National Geographic Endeavour II
Completely retrofitted in 2016, the 96-passenger National Geographic Endeavour II is the newest expedition ship from the Lindblad Expeditions National Geographic partnership. In addition to its cozy library and full gym, the ship sails with a variety of gear, including Zodiacs (including glass-bottom ones), wetsuits, and snorkeling equipment, which naturalists use to guide groups ashore to view local wildlife in the Galapagos Islands. After a full day of adventure, you'll return to the ship's lounge and bar, where the naturalists lead recaps during cocktail hour and mingle with passengers during dinner.
What We Love
Everything is Shipshape: The newly refreshed ship's cabins feel brand new again. The bathrooms have separate, spacious showers (with a clothes line), and every cabin comes with thoughtful touches, such as two metal water canteens, which passengers can fill at filtered water dispensers.
Homegrown Naturalists: The majority of the experts on board are Ecuadorian and about half are from the Galapagos, so these guides have a special relationship with and knowledge of the islands that they giddily share with passengers.
Visits to Lonesome George: Santa Cruz Island is the home of the Charles Darwin Research Station where this famous Galapagos tortoise, the last from his specific island, lived out his days as scientists futilely tried to find him a mate. George is now back at the station, fully stuffed and preserved, in a special, climate-controlled pavilion. Happily, the station breeds and releases other Galapagos tortoises very successfully.
Best Known For
Magic Moments: The ship’s shallow draft allows it to get close to shore, anchor inside a caldera and sail close to volcanic islets. Stargazers can find both the Big Dipper and the Southern Cross blazing at night in the Milky Way.
Locavore Eating: Lindblad has a relationship with a local farm on Santa Cruz that provides organic veggies and herbs, such as cherry tomatoes, lettuce, peppers, and parsley, plus the chef picks up fresh chicken, eggs, and fish from port.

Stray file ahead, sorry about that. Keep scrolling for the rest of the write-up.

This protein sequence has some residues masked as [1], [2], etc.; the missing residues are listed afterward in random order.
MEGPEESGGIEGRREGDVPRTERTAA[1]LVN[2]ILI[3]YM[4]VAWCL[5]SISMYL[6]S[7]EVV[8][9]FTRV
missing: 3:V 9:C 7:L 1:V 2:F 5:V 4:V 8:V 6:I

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Who It's Best For
Seekers of Unspoiled Nature: What does the high price tag get you? Basically, entry to the Garden of Eden. Animals and birds have no fear of humans: you’ll swim with playful sea lions who sinuously twist in the waves; walk past Nazca boobies sitting on newly-hatched chicks; and snorkel close to Galapagos penguins sunning themselves on a rock.
Active Couples and Families: A basic level of fitness is needed to move in and out of the Zodiacs during wet or dry landings and to withstand the equatorial heat during the hikes. Families with older kids and teens will also love the constant activity, but you won’t be left out if you’re a single traveler. The communal dining room and high spirits ensure that lone diners are welcomed into the fold at every meal.
Don't Say We Didn't Warn You
There's No Nightlife: The days are so full and so physically demanding that you’ll likely fall into bed straight after dinner. The bar is usually deserted after 9 pm.
Not a Lot of Downtime: You’ll be up early to see the critters and the expedition leader packs the daily schedule. The top deck has plenty of chaises and chairs, but the heat is so extreme that few people venture topside until the sun goes down.
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National Geographic Endeavour II at a Glance
- Line: Lindblad Expeditions
- Number of Passengers: 96
- Ship Size: Small
- Launch Date: 2005
- Refurbish Date: 2016